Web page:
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Climate Changes Causing Mental Illness

February 9, 2009

Last year, a 17-year-old boy was admitted to the psychiatric unit at the Royal Children’s Hospital in Melbourne because he was convinced that if he drank, millions of people would die.

According to the Boston Globe, Australian doctors wrote the case up as the first known instance of “climate change delusion,” because he was refusing to drink water due to the growing concern of climate change.

The psychiatrist who runs the inpatient unit where the boy was treated, Robert Salo, has now seen several more patients with psychosis or anxiety disorders focused on climate change, as well as children who are having nightmares about global-warming related natural disasters.

These sorts of anxiety over current events is not a new issue.  The worries of contemporary threats, such as nuclear wars or AIDS, have historically been woven into the mental illness of each generation.  However, global warming could have broader and deeper effects on mental health, even if indirectly.

“Climate change could have a real impact on our psyches,” says Paul Epstein, the associate director for the Center for Health and the Global Environment at Harvard Medical School.

The average global temperature is expected to rise between 1 degrees and 6 degrees Celsius over this century.  According to scientists’ predictions, glaciers will melt, seas will rise, extremes in precipitation will occur.

Evidence exist of these extreme weather events, such as droughts, floods, cyclones, and hurricanes, which leads to emotional distress and can trigger things like depression or post-traumatic stress disorder.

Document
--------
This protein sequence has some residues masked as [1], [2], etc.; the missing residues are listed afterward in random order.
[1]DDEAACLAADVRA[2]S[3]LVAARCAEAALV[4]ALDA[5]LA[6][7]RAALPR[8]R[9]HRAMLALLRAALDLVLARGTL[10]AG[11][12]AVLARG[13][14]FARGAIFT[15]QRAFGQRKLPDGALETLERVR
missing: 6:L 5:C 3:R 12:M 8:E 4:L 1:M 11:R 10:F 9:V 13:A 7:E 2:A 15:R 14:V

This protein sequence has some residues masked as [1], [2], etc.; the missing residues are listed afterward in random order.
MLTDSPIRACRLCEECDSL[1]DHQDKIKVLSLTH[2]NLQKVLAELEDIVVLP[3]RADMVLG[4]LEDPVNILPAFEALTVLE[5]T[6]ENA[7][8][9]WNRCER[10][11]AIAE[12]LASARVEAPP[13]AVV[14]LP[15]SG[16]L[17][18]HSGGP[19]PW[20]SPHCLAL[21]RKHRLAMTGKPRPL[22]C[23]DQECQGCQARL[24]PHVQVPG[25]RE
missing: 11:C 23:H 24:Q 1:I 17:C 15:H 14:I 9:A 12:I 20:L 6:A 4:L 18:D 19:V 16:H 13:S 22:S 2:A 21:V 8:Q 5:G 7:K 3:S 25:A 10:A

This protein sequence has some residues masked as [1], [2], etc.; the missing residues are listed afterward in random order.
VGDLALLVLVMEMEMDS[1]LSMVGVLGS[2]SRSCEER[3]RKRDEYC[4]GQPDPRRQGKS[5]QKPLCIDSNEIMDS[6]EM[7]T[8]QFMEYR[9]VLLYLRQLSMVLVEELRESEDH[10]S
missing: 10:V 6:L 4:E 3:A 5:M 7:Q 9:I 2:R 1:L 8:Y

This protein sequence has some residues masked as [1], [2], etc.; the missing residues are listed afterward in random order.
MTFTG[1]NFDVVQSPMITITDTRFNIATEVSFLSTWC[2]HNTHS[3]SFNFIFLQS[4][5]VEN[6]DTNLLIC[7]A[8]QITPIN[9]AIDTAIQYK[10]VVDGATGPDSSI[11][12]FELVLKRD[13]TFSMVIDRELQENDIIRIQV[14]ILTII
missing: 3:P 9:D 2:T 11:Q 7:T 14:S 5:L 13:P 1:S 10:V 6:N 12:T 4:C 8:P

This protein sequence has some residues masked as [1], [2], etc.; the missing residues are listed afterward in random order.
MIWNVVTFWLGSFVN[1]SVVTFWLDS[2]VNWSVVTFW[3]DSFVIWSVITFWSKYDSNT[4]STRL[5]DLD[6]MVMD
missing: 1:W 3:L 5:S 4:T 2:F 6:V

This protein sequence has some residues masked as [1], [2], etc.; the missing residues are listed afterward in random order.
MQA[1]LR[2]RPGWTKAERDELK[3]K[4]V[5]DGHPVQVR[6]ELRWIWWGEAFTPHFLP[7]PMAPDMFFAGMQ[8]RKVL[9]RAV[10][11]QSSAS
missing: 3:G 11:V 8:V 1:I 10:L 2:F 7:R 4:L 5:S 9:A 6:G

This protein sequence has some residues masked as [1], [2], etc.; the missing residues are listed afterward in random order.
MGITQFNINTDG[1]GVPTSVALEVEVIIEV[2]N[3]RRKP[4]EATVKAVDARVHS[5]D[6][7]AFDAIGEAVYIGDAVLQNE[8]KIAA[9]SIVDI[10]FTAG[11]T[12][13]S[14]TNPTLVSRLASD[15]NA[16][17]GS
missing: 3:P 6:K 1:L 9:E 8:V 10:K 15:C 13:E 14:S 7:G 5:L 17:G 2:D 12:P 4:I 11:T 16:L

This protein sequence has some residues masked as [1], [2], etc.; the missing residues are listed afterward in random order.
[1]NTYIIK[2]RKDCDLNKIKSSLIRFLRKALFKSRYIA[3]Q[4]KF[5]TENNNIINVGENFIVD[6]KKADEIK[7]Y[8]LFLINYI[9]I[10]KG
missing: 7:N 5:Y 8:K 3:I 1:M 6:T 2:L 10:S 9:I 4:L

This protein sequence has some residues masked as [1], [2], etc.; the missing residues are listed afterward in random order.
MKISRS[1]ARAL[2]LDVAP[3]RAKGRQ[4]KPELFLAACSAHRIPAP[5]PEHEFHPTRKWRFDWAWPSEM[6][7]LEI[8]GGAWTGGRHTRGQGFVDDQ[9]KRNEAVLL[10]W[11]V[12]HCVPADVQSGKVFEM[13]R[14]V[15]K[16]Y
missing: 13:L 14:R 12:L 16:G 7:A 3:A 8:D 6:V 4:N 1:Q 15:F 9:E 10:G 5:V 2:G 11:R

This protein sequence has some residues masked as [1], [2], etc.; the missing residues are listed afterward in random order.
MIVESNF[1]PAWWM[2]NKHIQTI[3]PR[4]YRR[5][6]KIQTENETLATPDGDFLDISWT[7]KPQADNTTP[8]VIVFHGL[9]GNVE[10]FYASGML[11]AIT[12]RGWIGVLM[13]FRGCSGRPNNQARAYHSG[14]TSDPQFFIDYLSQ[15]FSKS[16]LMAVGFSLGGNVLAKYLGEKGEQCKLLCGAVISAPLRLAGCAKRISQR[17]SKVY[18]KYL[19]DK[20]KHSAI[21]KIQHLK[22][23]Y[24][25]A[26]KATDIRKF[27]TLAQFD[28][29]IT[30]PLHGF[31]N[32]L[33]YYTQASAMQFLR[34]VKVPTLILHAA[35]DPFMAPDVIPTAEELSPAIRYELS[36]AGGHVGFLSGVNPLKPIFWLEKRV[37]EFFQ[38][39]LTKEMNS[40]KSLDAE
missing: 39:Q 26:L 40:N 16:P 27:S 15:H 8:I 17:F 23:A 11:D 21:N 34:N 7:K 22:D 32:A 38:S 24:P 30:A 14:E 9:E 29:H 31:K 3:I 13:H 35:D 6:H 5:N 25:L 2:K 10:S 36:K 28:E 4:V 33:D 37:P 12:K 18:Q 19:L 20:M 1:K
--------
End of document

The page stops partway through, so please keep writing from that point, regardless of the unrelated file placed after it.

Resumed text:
After Hurricane Katrina, problems like severe mental illness rose, including depression, PTSD, anxiety disorder, panic disorder, and a variety of phobias.  These rates went from 6.1 percent to 11.3 percent, among those who lived in affected regions, a 2006 study by the Hurricane Katrina Community Advisory Group said.

The rates of mild-to-moderate mental illness also double, going from 9.7 percent to 19.9 percent.

“After a disaster, people can feel inadequate, like outside forces are taking control of their lives,” said Joshua Miller, a professor at the Smith College School for Social Work who responds to disasters worldwide. “They can’t see a positive future. They tend to lose hope or become depressed.”

Miller said that severe disasters also destroy the infrastructure needed to provide mental health care, and forcibly displace people, severing social connections when people need them most.

According to the Intergovernmental Panel on Climate Change, by 2050, climate change is expected to create about 200 million environmental refugees.

Although predictions can be made on weather and environmental changes, they cannot be made on mental illness related to the climate change issue.

However, specialists do say that the indirect effects of global warming, such as mental illness, could be substantial.